Turkey has publicly sided with Baku and vowed to help Azerbaijan reclaim its territory. Turkey’s newly assertive role reflects President Recep Tayyip Erdogan’s ambitions to expand his nation’s clout.
Erdogan spokesman Ibrahim Kalin said an in interview Tuesday that Ankara wouldn't object to four-way peace talks involving Russia and Turkey as allies of Armenia and Azerbaijan. “The Minsk group is not able to produce a solution for the past 30 years. Are we to wait another 30 years? In this case we need to think of another mechanism," Kalin said.
Warring sides fight new clashes in 'powder keg' Nagorno-Karabakh
Warring sides fight new clashes in 'powder keg' Nagorno-KarabakhYEREVAN/BAKU (Reuters) - Armenian and Azeri forces fought new clashes on Friday, defying hopes of ending nearly three weeks of fighting over Nagorno-Karabakh which U.S. Secretary of State Mike Pompeo said was "a powder keg of a situation".
Turkey’s highly visible role in the conflict raised painful memories in Armenia, where an estimated 1.5 million died in massacres, deportations and forced marches that began in 1915. The event is widely viewed by historians as genocide, but Turkey denies that.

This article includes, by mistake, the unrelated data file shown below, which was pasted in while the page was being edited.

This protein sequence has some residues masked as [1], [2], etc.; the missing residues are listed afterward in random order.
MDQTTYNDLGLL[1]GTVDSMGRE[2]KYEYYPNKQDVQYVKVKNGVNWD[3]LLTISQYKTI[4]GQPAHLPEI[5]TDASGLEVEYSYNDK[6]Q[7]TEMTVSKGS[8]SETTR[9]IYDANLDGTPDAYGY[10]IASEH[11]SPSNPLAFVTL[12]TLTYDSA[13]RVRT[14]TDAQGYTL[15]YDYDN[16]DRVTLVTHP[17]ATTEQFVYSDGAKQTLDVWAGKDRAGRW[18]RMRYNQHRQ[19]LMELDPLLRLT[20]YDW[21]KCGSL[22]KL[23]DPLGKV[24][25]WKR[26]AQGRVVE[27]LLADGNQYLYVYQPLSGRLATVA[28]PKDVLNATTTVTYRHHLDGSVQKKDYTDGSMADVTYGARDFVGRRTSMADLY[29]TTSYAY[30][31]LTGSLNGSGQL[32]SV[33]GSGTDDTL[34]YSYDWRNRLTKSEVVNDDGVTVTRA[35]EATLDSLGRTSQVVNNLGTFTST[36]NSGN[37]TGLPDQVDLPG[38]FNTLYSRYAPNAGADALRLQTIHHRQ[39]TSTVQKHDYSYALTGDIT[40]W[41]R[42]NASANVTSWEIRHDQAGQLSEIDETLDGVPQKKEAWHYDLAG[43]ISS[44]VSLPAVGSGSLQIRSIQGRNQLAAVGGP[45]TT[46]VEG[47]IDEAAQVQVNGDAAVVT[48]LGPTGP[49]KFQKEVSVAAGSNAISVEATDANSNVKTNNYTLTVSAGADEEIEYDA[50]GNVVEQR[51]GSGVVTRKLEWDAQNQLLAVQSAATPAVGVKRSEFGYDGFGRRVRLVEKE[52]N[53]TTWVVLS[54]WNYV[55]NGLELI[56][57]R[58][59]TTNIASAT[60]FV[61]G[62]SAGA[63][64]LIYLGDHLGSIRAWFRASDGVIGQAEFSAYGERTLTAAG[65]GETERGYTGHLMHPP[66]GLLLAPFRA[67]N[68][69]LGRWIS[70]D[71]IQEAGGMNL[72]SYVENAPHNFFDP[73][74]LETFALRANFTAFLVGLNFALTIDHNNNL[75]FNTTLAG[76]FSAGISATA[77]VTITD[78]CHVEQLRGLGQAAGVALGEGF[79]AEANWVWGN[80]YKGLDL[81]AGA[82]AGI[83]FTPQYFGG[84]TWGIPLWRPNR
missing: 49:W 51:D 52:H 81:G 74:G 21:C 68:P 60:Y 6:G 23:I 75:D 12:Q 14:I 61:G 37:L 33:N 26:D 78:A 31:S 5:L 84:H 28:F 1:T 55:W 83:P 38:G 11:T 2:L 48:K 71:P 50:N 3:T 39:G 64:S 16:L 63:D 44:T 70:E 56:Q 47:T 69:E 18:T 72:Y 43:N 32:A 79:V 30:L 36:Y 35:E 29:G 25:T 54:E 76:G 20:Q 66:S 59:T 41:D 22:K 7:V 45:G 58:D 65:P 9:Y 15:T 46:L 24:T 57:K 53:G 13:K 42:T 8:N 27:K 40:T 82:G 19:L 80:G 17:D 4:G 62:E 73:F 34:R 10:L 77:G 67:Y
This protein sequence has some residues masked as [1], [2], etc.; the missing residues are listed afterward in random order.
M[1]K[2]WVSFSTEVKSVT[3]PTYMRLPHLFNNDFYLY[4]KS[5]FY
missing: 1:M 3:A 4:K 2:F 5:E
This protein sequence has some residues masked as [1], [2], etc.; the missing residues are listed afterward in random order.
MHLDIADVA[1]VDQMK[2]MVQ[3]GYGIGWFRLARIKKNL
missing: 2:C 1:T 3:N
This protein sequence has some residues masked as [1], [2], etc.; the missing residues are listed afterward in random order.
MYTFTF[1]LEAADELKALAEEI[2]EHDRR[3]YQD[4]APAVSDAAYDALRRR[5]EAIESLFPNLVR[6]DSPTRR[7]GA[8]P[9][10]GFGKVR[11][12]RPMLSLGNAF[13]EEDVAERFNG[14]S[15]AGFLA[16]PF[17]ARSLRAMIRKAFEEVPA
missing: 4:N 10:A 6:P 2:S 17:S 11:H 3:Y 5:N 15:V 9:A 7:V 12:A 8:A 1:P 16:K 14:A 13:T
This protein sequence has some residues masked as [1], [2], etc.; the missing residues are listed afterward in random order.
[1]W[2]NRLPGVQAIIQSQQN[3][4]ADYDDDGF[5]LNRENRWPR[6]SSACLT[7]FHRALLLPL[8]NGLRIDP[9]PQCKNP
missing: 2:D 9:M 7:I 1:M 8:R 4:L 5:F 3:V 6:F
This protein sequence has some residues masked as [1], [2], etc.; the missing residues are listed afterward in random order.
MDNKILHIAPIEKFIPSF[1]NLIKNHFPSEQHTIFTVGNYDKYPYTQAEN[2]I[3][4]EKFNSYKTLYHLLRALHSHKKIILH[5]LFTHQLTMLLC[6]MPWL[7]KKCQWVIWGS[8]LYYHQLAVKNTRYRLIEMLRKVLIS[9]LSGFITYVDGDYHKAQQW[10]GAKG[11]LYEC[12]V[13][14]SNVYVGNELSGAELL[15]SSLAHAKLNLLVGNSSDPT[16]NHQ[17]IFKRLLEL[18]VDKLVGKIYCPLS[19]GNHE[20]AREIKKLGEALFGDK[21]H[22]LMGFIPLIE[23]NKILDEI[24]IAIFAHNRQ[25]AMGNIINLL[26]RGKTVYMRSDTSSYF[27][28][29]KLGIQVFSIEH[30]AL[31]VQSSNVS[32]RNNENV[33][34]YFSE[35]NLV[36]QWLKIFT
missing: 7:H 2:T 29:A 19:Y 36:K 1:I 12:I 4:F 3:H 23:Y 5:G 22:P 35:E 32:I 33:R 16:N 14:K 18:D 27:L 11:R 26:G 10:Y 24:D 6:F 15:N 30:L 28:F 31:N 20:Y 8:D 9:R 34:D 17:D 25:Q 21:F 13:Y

Armenian Prime Minister Nikol Pashinian accused Azerbaijan and Turkey of continuing “Turkey’s genocidal policy” toward Armenians.
Associated Press writers Aida Sultanova in Baku, Azerbaijan, Daria Litvinova in Moscow and Suzan Fraser in Ankara, Turkey contributed to this report.
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Turkey has been backing forces in Syria, Libya, and Nagorno-Karabakh that have pushed back and beat Russia's advances.Most recently Turkey backed Azerbaijan's fight against Russia-backed Armenia over Nagorno-Karabakh. The region is a remnant of the Soviet Union's collapse and is based in Azerbaijan, but has a largely ethnic Armenian population and leadership.